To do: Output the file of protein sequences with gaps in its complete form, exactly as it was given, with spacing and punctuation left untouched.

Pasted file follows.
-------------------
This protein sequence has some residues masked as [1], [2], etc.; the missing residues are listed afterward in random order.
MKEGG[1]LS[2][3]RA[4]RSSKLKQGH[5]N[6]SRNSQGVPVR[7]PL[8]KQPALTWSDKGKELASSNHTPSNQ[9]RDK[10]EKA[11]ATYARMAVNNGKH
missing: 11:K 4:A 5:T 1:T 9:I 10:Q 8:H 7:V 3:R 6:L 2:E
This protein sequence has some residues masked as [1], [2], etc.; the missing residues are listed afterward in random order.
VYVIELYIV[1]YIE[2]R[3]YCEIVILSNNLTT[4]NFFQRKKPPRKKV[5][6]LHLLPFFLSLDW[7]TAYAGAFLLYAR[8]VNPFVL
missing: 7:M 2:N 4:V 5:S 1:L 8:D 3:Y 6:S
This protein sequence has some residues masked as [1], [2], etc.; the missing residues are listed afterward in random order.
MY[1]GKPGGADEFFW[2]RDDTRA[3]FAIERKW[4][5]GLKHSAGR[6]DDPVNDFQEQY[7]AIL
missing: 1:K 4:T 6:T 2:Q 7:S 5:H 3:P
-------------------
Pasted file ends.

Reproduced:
This protein sequence has some residues masked as [1], [2], etc.; the missing residues are listed afterward in random order.
MKEGG[1]LS[2][3]RA[4]RSSKLKQGH[5]N[6]SRNSQGVPVR[7]PL[8]KQPALTWSDKGKELASSNHTPSNQ[9]RDK[10]EKA[11]ATYARMAVNNGKH
missing: 11:K 4:A 5:T 1:T 9:I 10:Q 8:H 7:V 3:R 6:L 2:E
This protein sequence has some residues masked as [1], [2], etc.; the missing residues are listed afterward in random order.
VYVIELYIV[1]YIE[2]R[3]YCEIVILSNNLTT[4]NFFQRKKPPRKKV[5][6]LHLLPFFLSLDW[7]TAYAGAFLLYAR[8]VNPFVL
missing: 7:M 2:N 4:V 5:S 1:L 8:D 3:Y 6:S
This protein sequence has some residues masked as [1], [2], etc.; the missing residues are listed afterward in random order.
MY[1]GKPGGADEFFW[2]RDDTRA[3]FAIERKW[4][5]GLKHSAGR[6]DDPVNDFQEQY[7]AIL
missing: 1:K 4:T 6:T 2:Q 7:S 5:H 3:P